Aspiring Olympic judoka are looking forward to the possibility of training and competing in the sport’s place of origin during the 2020 Olympic Games in Tokyo.
The International Olympic Committee chose the bustling capital of Japan over Madrid and Istanbul to host the Games for the first time since 1964.
The 2020 Games to be held in Tokyo will be Japan’s fourth Olympics, after the Summer Games in 1964 and Winter Games in 1972 and 1998. They will be held at the national Olympic Stadium, which was also the main venue for the 1964 Summer Games and a landmark of the country’s post-World War II recovery, but the venue will receive a radical makeover by Iraqi architect Zaha Hadid, transforming it into a futuristic, state-of-the-art 80,000-seat arena with a retractable roof, the first in the history of the Olympic Games.
Takeshi Kuikidome, head of the research centre for Sport Policy and Information for Japan Sport Council, who worked on the bid, said: “This is fantastic news. We have a new dream to aspire towards and this is a big opportunity to showcase sport in Japan and particularly judo in the spiritual home of the sport.”
Yoko Tanabe, a two-time Olympic Silver medallist for Japan who visited the UK recently, said: “We are very pleased that Tokyo has won this bid. For us it is a great honour to have the Olympics back in Japan – the spiritual home of judo. We are hoping to build our Olympic stadium by 2016, which was on the original site of the 1964 Olympics a year which was the first time Judo was included in the Games and George Kerr fought.”
The British Judo Association has close links with Japan, holding regular training sessions with GB athletes over there, but this will help to strengthen ties even further as the sport of Judo returns to its spiritual home. We asked two potential 2020 Olympians for 2020 for their views on Tokyo’s triumphant bid.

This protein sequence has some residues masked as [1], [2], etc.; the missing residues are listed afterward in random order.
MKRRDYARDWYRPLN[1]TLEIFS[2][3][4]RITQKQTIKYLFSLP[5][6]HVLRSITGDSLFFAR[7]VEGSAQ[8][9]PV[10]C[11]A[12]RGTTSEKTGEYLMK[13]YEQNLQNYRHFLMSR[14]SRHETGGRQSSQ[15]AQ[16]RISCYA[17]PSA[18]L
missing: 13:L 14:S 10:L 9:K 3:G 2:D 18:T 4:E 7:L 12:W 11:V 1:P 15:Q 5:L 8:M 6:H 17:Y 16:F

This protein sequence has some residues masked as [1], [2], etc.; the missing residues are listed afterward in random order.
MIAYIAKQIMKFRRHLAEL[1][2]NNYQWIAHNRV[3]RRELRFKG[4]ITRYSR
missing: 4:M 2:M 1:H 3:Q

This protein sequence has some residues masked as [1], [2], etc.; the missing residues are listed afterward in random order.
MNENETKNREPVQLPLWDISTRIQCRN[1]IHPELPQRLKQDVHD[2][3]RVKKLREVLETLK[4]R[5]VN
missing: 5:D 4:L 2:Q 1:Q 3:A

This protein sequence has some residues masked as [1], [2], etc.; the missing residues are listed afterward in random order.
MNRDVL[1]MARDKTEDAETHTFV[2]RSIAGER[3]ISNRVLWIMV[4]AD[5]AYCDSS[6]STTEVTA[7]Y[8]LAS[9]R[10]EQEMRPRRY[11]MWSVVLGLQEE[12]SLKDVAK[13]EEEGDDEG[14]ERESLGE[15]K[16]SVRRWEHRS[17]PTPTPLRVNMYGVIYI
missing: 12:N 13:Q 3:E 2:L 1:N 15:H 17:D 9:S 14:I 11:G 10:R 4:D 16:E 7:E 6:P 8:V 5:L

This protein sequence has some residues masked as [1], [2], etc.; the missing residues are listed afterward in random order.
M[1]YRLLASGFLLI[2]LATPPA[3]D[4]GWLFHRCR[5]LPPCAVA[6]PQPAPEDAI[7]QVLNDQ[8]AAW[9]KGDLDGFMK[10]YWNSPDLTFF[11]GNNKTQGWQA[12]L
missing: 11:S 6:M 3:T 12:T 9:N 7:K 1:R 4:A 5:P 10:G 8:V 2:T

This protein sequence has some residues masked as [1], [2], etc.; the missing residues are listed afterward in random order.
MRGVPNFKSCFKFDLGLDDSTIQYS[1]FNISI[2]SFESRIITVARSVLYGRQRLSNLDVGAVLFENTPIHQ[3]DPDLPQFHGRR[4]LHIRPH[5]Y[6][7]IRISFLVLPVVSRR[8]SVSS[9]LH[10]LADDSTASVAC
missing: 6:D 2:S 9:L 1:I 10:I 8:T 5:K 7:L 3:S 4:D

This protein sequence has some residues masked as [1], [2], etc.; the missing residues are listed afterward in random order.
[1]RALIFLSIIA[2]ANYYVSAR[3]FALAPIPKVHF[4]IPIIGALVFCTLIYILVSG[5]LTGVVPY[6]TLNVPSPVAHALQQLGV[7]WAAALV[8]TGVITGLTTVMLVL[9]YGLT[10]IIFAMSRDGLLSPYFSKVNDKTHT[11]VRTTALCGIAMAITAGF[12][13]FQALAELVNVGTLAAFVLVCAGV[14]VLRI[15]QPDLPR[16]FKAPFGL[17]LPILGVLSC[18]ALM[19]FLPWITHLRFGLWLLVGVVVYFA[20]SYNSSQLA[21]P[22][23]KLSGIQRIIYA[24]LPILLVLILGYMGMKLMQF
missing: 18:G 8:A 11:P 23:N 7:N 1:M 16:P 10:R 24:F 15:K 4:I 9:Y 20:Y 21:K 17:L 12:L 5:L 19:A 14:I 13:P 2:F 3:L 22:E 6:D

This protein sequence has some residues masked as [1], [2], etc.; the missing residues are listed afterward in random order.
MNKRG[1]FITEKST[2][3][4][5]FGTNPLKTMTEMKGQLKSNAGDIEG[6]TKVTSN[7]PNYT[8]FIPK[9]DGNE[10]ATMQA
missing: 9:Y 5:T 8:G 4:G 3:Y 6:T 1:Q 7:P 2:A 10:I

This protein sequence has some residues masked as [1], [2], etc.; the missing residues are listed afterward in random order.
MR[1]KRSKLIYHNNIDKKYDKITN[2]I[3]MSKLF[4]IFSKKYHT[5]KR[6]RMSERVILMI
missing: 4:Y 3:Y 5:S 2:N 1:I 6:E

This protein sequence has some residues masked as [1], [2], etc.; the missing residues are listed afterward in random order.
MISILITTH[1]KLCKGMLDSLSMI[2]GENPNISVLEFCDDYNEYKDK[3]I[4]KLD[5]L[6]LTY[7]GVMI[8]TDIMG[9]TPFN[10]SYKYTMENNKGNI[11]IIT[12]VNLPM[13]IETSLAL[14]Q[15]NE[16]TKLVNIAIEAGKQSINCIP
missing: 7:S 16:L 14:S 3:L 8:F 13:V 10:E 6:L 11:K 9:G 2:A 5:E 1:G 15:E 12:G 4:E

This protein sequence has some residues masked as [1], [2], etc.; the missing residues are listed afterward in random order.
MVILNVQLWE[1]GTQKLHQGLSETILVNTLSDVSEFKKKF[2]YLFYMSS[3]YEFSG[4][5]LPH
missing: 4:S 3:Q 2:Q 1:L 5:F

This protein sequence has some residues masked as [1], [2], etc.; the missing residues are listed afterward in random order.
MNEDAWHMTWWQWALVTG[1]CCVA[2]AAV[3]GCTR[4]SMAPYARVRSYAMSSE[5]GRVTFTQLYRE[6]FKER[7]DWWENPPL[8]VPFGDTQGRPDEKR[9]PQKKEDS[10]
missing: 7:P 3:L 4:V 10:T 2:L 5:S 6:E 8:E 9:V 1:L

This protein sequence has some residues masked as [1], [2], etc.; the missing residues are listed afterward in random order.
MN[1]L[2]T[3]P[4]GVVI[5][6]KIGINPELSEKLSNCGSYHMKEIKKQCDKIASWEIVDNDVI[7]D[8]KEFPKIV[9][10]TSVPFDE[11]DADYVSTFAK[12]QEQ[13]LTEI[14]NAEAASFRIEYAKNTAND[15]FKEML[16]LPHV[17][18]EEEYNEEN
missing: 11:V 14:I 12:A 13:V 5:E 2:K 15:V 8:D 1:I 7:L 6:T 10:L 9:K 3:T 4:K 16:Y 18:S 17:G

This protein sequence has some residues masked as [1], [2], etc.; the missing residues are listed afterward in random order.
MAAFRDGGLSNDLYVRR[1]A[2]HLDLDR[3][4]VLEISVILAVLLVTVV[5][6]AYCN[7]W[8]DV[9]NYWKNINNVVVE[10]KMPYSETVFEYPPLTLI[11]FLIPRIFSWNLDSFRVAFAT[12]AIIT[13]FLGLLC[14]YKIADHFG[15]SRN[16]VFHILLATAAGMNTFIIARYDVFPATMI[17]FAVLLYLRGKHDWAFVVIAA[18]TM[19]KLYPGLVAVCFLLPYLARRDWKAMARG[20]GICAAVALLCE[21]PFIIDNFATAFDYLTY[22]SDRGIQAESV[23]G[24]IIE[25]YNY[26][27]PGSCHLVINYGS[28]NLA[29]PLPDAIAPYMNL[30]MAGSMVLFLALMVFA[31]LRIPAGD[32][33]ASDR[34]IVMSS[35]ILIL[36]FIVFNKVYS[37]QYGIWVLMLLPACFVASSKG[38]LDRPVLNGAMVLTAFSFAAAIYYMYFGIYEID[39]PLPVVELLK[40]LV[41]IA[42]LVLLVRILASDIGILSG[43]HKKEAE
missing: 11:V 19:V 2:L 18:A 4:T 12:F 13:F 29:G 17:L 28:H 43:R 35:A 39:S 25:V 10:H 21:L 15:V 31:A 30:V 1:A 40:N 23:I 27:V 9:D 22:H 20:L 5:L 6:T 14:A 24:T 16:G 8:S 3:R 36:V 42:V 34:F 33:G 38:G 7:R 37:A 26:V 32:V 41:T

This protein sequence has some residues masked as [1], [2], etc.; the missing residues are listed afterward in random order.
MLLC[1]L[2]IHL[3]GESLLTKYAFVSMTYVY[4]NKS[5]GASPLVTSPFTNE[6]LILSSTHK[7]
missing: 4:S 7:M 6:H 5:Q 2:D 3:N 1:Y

Sixteen year old Lubjana Piovesana who enjoyed recent success in the cadet world championships with a bronze medal is on track for selection at the 2020 Games.
She said: “With the 2020 Olympics being held in tokyo it has inspired me to train even harder as japan is the home of judo so to win a medal there will be even more special and now I know where the games are going to be held its making my olympic dream more real.’”
Meanwhile, Pete Miles, 17, has proved unstoppable this year with a medal in each and every competition since April, including World Cadet Championships bronze medal and a silver at the European Youth Olympic Festival. He is a strong Tokyo 2020 hopeful.
“I am extremely happy that the Olympics are being held in Tokyo,” said Pete. “With Japan being the home of judo, I am hoping that the publicity for the sport will increase after the games and lead to more people participating it in. Obviously the Japanese will be very strong at the event with a home advantage and crowds, but it is a great opportunity for all up and coming judokas to compete in Japan.”
Meanwhile, for Ashley McKenzie, who competed at London 2012 and hopes to go to Rio, Tokyo could perhaps be his third Games:
“I’m really happy that Tokyo has won the bid to host the 2020 Olympics as I regard Japan as the home of Judo. I frequently train and compete in Japan so if I qualify for the 2020 Olympics which I hope to do then at least I will be familiar with my surroundings,” he said.
The photo is an artists impression of the new stadium taken from a postcard courtesy of Japan Sport Council.
Words by Donna Richardson